Researchers from the Indian Institute of Technology Kharagpur (IIT-Kharagpur) recently claimed to have generated electricity from drying clothes in a natural ambiance using tiny channels in the cellulose-based fabric network woven traditionally. The design exploits a large transpiration surface for achieving a sustainable motion of salt ions through natural evaporation.

“The regular cellulose-based wearable textile, in this case, acts as a medium for the motion of salt ions through the interlace fibrous nano-scale network by capillary action, inducing an electric potential in the process,” said Suman Chakraborty, Professor, Mechanical Engineering Department, IIT-Kharagpur, and lead researcher of the group, in a report.

The up-scaling of the process was researchers demonstrated using around 50 clothes with a surface area of 3,000 sqr mtr—clothes being dried in tandem by washer men in a remote village. Connected to a commercial super-capacitor, the researchers were able to reliably charge up to around 10 Volt in almost 24 hours. This stored energy is enough to glow a white LED for more than one hour.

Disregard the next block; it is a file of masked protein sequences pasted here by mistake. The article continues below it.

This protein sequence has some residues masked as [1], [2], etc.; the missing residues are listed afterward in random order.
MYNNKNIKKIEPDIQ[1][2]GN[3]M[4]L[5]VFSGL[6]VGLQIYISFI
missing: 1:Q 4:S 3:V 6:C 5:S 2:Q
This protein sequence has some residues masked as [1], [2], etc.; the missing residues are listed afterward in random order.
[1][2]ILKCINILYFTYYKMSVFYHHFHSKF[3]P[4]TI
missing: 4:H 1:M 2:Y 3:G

According to the research, this innovation demonstrates that ordinary cellulose-based wet textile, commonly dried in natural atmosphere, may be capable enough to serve the underprivileged community at large in terms of addressing the essential power requirements in remote areas.

“In a hot and dry environment, the natural evaporation gets spontaneously enhanced, so that the flow-induced electrical potential can be maximised. The device, thus, may turn out to be extremely effective in geographically warm and dry regions of the earth,” the release said. The electricity generation may be up-scaled massively by systematically drying a set of regular wearable garments under the sunlight, it added.